It’s hard to believe that we’re finally on the cusp of General Conference 2012. The last year has seen the fleshing out of the issues that will define this year’s gathering: reforming structure, clergy effectiveness, new emphasis on local congregations. The pressure is high for delegates because there’s a lot riding on the next few weeks. Jobs will hang in the balance. A whole lot of money will be up in the air waiting to be potentially distributed in a new areas. The hierarchy of The United Methodist Church could look and function drastically different. Delegates must really be feeling it right about now…
So how about we take a deep breath and consider a little reality check?
Keeping the Main Thing the Main Thing
Before we get too distracted with issues of finances, structure, and authority, maybe we should reevaluate what the “main thing” is? We have a discipleship problem in The United Methodist Church. For those who want to push the Call to Action and similar reform efforts with the caveat that “this isn’t a final solution to what ails us” you should enjoy this reminder.
If discipleship is the main issue, then we should take a deep breath and remember that what happens at General Conference will not ultimately save or kill The United Methodist Church. We can do some top-down tweaks–many of which are probably long-needed changes. But take heart, delegates, what you ultimately decide in Tampa will not ultimately save or kill the denomination.
In a previous post, I introduced the idea that I believe small groups are the key to changing the culture of discipleship we currently have in our local churches. Before we can fully change a culture, we must evaluate the present state of the culture we have and find the grace to tell the truth about it. I believe small groups as we know it quite often are nothing more than an exercise for meeting personal needs (need for intimacy, need for autonomy, need for personal connection). All of these things are fine and dandy, but they will not form disciples of Jesus Christ. To form disciples, we literally need to form small groups that will gather around the idea that one’s personal needs are checked at the door in favor of seeking the needs of a greater story–namely, the kingdom of God.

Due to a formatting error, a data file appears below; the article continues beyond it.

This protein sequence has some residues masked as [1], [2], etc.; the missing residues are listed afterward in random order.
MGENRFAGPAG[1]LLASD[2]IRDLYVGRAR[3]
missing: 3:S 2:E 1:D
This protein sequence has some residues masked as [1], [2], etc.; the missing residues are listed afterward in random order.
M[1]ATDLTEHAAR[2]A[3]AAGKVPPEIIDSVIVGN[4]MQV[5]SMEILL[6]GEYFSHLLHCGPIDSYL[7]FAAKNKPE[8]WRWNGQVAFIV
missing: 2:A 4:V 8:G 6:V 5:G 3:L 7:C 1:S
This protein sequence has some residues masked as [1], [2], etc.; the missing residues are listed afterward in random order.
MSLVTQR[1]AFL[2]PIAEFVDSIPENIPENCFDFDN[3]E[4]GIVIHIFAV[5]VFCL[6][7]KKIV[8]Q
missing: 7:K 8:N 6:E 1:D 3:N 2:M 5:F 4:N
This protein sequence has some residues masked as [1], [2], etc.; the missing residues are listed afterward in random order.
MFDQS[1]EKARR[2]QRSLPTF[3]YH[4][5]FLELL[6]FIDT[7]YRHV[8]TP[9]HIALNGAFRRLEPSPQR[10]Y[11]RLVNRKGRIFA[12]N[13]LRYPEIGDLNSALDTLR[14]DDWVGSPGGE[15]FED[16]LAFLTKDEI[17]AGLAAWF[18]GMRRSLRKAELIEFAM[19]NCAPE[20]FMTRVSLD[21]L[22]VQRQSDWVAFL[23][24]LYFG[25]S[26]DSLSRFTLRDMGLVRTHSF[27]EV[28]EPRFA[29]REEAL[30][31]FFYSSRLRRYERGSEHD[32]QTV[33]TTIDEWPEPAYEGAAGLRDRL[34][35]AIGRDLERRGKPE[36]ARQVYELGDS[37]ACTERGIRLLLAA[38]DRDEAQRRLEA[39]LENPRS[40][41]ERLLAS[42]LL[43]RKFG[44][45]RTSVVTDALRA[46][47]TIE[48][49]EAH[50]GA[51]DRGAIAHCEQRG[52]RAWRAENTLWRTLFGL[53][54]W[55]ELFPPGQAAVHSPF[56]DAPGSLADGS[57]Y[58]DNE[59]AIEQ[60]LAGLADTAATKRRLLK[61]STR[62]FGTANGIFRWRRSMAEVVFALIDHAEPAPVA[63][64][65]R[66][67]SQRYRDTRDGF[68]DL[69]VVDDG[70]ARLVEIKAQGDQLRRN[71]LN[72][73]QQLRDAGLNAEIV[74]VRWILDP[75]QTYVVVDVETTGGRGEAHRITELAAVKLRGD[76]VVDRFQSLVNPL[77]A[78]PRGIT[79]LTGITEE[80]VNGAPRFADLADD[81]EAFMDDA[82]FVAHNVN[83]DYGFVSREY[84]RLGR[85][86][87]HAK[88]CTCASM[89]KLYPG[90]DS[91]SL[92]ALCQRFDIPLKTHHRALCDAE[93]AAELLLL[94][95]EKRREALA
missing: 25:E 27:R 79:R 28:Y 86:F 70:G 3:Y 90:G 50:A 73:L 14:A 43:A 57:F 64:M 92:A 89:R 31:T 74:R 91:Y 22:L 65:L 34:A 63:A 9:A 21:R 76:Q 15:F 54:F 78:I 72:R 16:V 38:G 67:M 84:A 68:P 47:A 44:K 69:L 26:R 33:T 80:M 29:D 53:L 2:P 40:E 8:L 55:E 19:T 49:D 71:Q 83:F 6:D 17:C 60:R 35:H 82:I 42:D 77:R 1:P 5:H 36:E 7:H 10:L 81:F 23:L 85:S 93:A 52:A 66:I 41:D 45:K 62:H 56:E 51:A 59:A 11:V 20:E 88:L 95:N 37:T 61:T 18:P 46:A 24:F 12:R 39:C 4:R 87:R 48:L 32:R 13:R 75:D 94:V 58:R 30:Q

I had some wonderful comments and critiques about this argument in my previous post. And I want to make sure I’m clear that I do not think all small group ministries are more concerned with meeting needs. In fact, examples like Covenant Disciple Groups and Emmaus FourthDay Groups should be lifted up as examples for all small groups everywhere. The difference between small groups that effectively form disciples and those that do not is the presence of loving accountability. Our Wesleyan heritage offers a blueprint for how small groups (class meetings) emphasize discipleship based on holding one another accountable to a communal covenant of living–”watching over one another in love.” In these small group settings based around accountability, the ultimate aim is to equip one another in the art of discipling–“disciples making disciples” as my friend Steve Manskar says.